Week of January 30, 2006












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NASA Says 2005 Was Warmest Year on Record

WASHINGTON, Reuters — Last year was the warmest recorded on Earth's surface, and it was unusually hot in the Arctic, U.S. space agency NASA said Tuesday.  All five of the hottest years since modern record-keeping began in the 1890s occurred within the last decade, according to analysis by NASA's Goddard Institute for Space Studies.


In descending order, the years with the highest global average annual temperatures were 2005, 1998, 2002, 2003 and 2004, NASA said in a statement.


"It's fair to say that it probably is the warmest since we have modern meteorological records," said Drew Shindell of the NASA institute in New York City.  "Using indirect measurements that go back farther, I think it's even fair to say that it's the warmest in the last several thousand years."


Some researchers had expected 1998 would be the hottest year on record, notably because a strong El Nino -- a warm-water pattern in the eastern Pacific -- boosted global temperatures.  


But Shindell said last year was slightly warmer than 1998, even without any extraordinary weather pattern. Temperatures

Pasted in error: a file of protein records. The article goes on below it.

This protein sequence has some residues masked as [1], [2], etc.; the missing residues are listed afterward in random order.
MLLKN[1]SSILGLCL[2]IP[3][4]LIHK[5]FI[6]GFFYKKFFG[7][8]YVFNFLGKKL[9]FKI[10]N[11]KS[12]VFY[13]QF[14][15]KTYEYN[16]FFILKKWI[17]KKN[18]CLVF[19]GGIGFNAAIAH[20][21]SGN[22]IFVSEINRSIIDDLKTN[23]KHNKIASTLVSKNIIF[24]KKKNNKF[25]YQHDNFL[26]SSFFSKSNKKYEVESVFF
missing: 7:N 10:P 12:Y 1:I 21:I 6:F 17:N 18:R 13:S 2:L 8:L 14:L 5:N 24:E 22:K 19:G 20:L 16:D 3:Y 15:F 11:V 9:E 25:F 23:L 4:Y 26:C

in the Arctic were unusually warm in 2005, NASA said.  "That very anomalously warm year (1998) has become the norm," Shindell said in a telephone interview.  "The rate of warming has been so rapid that this temperature that we only got when we had a real strong El Nino now has become something that we've gotten without any unusual worldwide weather disturbance."


Over the past 30 years, Earth has warmed by 1.08 degrees F , NASA said. Over the past 100 years, it has warmed by 1.44 degrees F.


Shindell, in line with the view held by most scientists, attributed the rise to emissions of greenhouse gases such as carbon dioxide, methane and ozone, with the burning of fossil fuels being the primary source.  The 21st century could see global temperature increases of 6 to 10 degrees F, Shindell said.  "That will really bring us up to the warmest temperatures the world has experienced probably in the last million years," he said.